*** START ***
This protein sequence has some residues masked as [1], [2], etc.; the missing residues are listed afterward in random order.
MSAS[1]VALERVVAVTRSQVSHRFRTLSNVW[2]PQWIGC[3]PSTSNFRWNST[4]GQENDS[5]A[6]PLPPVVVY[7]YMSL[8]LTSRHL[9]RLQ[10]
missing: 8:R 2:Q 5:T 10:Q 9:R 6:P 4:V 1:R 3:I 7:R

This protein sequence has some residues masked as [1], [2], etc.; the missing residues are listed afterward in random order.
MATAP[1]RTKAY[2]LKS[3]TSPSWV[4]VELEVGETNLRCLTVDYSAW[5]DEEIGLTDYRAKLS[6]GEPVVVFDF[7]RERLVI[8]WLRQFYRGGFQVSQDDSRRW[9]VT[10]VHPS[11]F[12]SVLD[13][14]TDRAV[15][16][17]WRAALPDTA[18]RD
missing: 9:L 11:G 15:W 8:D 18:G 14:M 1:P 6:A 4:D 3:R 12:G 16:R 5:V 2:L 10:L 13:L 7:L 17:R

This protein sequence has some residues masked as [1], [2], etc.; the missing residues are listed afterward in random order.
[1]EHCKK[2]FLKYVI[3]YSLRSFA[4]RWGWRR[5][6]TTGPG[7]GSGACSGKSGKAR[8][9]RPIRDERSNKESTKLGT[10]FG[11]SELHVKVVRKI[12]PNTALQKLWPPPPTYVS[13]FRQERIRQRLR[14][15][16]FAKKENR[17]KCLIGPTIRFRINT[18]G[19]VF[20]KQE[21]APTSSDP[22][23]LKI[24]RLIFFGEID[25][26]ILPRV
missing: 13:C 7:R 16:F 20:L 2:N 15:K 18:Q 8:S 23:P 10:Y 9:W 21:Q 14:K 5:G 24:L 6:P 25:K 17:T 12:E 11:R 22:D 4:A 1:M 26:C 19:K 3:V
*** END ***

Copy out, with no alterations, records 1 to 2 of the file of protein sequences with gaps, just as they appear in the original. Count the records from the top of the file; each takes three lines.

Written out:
This protein sequence has some residues masked as [1], [2], etc.; the missing residues are listed afterward in random order.
MSAS[1]VALERVVAVTRSQVSHRFRTLSNVW[2]PQWIGC[3]PSTSNFRWNST[4]GQENDS[5]A[6]PLPPVVVY[7]YMSL[8]LTSRHL[9]RLQ[10]
missing: 8:R 2:Q 5:T 10:Q 9:R 6:P 4:V 1:R 3:I 7:R

This protein sequence has some residues masked as [1], [2], etc.; the missing residues are listed afterward in random order.
MATAP[1]RTKAY[2]LKS[3]TSPSWV[4]VELEVGETNLRCLTVDYSAW[5]DEEIGLTDYRAKLS[6]GEPVVVFDF[7]RERLVI[8]WLRQFYRGGFQVSQDDSRRW[9]VT[10]VHPS[11]F[12]SVLD[13][14]TDRAV[15][16][17]WRAALPDTA[18]RD
missing: 9:L 11:G 15:W 8:D 18:G 14:M 1:P 6:A 4:D 3:R 12:G 16:R 5:V 2:L 10:L 13:L 7:L 17:R